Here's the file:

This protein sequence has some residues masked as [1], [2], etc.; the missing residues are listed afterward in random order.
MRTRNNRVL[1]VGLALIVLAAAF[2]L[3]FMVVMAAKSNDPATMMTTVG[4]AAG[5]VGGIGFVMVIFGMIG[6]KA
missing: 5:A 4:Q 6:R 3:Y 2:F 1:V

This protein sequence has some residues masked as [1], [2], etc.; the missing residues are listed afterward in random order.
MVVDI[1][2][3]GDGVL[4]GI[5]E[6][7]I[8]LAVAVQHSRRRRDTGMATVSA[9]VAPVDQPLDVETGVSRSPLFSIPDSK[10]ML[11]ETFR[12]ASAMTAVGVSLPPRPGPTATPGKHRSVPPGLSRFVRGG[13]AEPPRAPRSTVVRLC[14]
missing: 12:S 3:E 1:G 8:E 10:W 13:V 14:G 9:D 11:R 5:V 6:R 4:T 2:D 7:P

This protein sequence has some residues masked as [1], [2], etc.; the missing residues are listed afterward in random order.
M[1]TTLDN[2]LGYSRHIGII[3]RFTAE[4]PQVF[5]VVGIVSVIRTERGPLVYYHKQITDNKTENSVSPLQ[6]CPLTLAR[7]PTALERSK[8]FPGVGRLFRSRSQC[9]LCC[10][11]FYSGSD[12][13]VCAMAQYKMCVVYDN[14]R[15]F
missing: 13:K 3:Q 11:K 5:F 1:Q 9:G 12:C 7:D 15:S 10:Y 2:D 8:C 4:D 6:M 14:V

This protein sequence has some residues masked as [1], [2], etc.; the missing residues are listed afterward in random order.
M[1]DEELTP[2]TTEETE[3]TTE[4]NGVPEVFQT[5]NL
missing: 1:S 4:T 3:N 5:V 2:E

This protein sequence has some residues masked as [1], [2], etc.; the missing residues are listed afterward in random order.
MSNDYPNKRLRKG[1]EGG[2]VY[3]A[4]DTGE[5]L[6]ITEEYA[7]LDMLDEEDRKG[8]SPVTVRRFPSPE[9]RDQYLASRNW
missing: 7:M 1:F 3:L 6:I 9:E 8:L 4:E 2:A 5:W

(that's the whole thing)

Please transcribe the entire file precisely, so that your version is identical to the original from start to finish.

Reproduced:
This protein sequence has some residues masked as [1], [2], etc.; the missing residues are listed afterward in random order.
MRTRNNRVL[1]VGLALIVLAAAF[2]L[3]FMVVMAAKSNDPATMMTTVG[4]AAG[5]VGGIGFVMVIFGMIG[6]KA
missing: 5:A 4:Q 6:R 3:Y 2:F 1:V

This protein sequence has some residues masked as [1], [2], etc.; the missing residues are listed afterward in random order.
MVVDI[1][2][3]GDGVL[4]GI[5]E[6][7]I[8]LAVAVQHSRRRRDTGMATVSA[9]VAPVDQPLDVETGVSRSPLFSIPDSK[10]ML[11]ETFR[12]ASAMTAVGVSLPPRPGPTATPGKHRSVPPGLSRFVRGG[13]AEPPRAPRSTVVRLC[14]
missing: 12:S 3:E 1:G 8:E 10:W 13:V 14:G 9:D 11:R 5:V 6:R 4:T 2:D 7:P

This protein sequence has some residues masked as [1], [2], etc.; the missing residues are listed afterward in random order.
M[1]TTLDN[2]LGYSRHIGII[3]RFTAE[4]PQVF[5]VVGIVSVIRTERGPLVYYHKQITDNKTENSVSPLQ[6]CPLTLAR[7]PTALERSK[8]FPGVGRLFRSRSQC[9]LCC[10][11]FYSGSD[12][13]VCAMAQYKMCVVYDN[14]R[15]F
missing: 13:K 3:Q 11:K 5:F 1:Q 9:G 12:C 7:D 15:S 10:Y 2:D 8:C 4:D 6:M 14:V

This protein sequence has some residues masked as [1], [2], etc.; the missing residues are listed afterward in random order.
M[1]DEELTP[2]TTEETE[3]TTE[4]NGVPEVFQT[5]NL
missing: 1:S 4:T 3:N 5:V 2:E

This protein sequence has some residues masked as [1], [2], etc.; the missing residues are listed afterward in random order.
MSNDYPNKRLRKG[1]EGG[2]VY[3]A[4]DTGE[5]L[6]ITEEYA[7]LDMLDEEDRKG[8]SPVTVRRFPSPE[9]RDQYLASRNW
missing: 7:M 1:F 3:L 6:I 9:E 8:L 4:E 2:A 5:W